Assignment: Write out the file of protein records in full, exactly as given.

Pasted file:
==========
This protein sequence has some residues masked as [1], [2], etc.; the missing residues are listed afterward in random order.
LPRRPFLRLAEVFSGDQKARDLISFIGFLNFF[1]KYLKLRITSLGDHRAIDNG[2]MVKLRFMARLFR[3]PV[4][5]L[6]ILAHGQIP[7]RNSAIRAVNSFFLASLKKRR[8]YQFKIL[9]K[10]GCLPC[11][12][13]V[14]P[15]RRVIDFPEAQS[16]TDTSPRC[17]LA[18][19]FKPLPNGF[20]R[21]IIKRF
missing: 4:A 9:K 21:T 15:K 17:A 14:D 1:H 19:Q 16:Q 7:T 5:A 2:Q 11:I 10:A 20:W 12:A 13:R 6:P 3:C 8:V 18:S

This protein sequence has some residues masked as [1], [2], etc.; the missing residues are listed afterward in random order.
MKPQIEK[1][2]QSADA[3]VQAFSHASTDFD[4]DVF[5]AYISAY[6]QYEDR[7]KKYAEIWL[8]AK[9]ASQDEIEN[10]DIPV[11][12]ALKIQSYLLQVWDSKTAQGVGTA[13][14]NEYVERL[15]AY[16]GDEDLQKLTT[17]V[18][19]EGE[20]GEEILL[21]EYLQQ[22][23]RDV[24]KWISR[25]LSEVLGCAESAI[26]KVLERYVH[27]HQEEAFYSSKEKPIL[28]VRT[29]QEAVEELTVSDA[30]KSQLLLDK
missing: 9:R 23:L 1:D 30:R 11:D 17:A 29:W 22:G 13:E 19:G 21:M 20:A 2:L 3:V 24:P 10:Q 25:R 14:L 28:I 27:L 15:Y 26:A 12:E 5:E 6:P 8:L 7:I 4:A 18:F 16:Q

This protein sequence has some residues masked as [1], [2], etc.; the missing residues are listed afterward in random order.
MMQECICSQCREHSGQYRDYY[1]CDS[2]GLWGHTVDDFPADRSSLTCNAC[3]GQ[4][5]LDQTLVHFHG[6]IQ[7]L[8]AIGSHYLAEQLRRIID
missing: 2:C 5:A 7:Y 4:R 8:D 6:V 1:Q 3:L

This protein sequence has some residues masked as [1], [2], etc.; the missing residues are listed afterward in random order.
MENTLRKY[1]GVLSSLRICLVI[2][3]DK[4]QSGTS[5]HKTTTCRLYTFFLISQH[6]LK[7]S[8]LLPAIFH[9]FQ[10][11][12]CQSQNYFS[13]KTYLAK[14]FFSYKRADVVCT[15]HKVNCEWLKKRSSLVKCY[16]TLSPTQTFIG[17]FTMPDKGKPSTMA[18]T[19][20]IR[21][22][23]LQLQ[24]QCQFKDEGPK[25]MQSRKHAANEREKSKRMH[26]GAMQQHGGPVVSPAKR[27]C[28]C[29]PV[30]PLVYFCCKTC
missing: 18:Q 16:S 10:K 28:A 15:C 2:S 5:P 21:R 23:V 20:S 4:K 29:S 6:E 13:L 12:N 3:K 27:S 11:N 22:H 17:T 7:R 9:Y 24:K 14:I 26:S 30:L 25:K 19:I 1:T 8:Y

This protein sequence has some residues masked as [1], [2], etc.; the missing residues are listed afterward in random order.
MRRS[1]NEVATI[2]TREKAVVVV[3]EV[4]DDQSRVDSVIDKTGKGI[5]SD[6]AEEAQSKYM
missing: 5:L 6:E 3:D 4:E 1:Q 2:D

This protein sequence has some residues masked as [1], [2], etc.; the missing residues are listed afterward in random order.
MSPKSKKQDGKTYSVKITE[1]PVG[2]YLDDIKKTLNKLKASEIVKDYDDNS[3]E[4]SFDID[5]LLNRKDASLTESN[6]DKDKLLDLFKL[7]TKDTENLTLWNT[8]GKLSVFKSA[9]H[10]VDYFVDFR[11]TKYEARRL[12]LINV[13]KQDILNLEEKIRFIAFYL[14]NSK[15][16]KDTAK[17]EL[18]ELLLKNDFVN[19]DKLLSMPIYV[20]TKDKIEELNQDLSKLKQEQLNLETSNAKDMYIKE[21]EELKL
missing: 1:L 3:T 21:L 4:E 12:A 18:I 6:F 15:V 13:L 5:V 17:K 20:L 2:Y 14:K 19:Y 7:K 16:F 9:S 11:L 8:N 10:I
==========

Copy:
This protein sequence has some residues masked as [1], [2], etc.; the missing residues are listed afterward in random order.
LPRRPFLRLAEVFSGDQKARDLISFIGFLNFF[1]KYLKLRITSLGDHRAIDNG[2]MVKLRFMARLFR[3]PV[4][5]L[6]ILAHGQIP[7]RNSAIRAVNSFFLASLKKRR[8]YQFKIL[9]K[10]GCLPC[11][12][13]V[14]P[15]RRVIDFPEAQS[16]TDTSPRC[17]LA[18][19]FKPLPNGF[20]R[21]IIKRF
missing: 4:A 9:K 21:T 15:K 17:A 14:D 1:H 19:Q 16:Q 7:T 5:A 2:Q 11:I 10:A 20:W 12:A 13:R 6:P 3:C 8:V 18:S

This protein sequence has some residues masked as [1], [2], etc.; the missing residues are listed afterward in random order.
MKPQIEK[1][2]QSADA[3]VQAFSHASTDFD[4]DVF[5]AYISAY[6]QYEDR[7]KKYAEIWL[8]AK[9]ASQDEIEN[10]DIPV[11][12]ALKIQSYLLQVWDSKTAQGVGTA[13][14]NEYVERL[15]AY[16]GDEDLQKLTT[17]V[18][19]EGE[20]GEEILL[21]EYLQQ[22][23]RDV[24]KWISR[25]LSEVLGCAESAI[26]KVLERYVH[27]HQEEAFYSSKEKPIL[28]VRT[29]QEAVEELTVSDA[30]KSQLLLDK
missing: 9:R 23:L 1:D 30:R 11:D 17:A 29:W 22:G 13:E 19:G 21:M 20:A 2:L 3:V 24:P 10:Q 25:R 14:L 28:I 27:L 15:Y 26:A 12:E 5:E 6:P 8:L 7:I 4:A 18:F 16:Q

This protein sequence has some residues masked as [1], [2], etc.; the missing residues are listed afterward in random order.
MMQECICSQCREHSGQYRDYY[1]CDS[2]GLWGHTVDDFPADRSSLTCNAC[3]GQ[4][5]LDQTLVHFHG[6]IQ[7]L[8]AIGSHYLAEQLRRIID
missing: 2:C 5:A 7:Y 4:R 8:D 6:V 1:Q 3:L

This protein sequence has some residues masked as [1], [2], etc.; the missing residues are listed afterward in random order.
MENTLRKY[1]GVLSSLRICLVI[2][3]DK[4]QSGTS[5]HKTTTCRLYTFFLISQH[6]LK[7]S[8]LLPAIFH[9]FQ[10][11][12]CQSQNYFS[13]KTYLAK[14]FFSYKRADVVCT[15]HKVNCEWLKKRSSLVKCY[16]TLSPTQTFIG[17]FTMPDKGKPSTMA[18]T[19][20]IR[21][22][23]LQLQ[24]QCQFKDEGPK[25]MQSRKHAANEREKSKRMH[26]GAMQQHGGPVVSPAKR[27]C[28]C[29]PV[30]PLVYFCCKTC
missing: 18:Q 16:S 10:K 28:A 15:C 2:S 5:P 21:R 23:V 20:S 4:K 29:S 6:E 13:L 12:N 3:K 27:S 11:N 22:H 17:T 7:R 9:Y 24:K 14:I 26:S 30:L 25:K 19:I 1:T 8:Y

This protein sequence has some residues masked as [1], [2], etc.; the missing residues are listed afterward in random order.
MRRS[1]NEVATI[2]TREKAVVVV[3]EV[4]DDQSRVDSVIDKTGKGI[5]SD[6]AEEAQSKYM
missing: 5:L 6:E 3:D 4:E 1:Q 2:D

This protein sequence has some residues masked as [1], [2], etc.; the missing residues are listed afterward in random order.
MSPKSKKQDGKTYSVKITE[1]PVG[2]YLDDIKKTLNKLKASEIVKDYDDNS[3]E[4]SFDID[5]LLNRKDASLTESN[6]DKDKLLDLFKL[7]TKDTENLTLWNT[8]GKLSVFKSA[9]H[10]VDYFVDFR[11]TKYEARRL[12]LINV[13]KQDILNLEEKIRFIAFYL[14]NSK[15][16]KDTAK[17]EL[18]ELLLKNDFVN[19]DKLLSMPIYV[20]TKDKIEELNQDLSKLKQEQLNLETSNAKDMYIKE[21]EELKL
missing: 1:L 3:T 21:L 4:E 12:A 18:I 6:F 15:V 13:L 5:V 17:K 20:L 2:Y 14:K 19:Y 7:K 16:F 9:S 11:L 8:N 10:I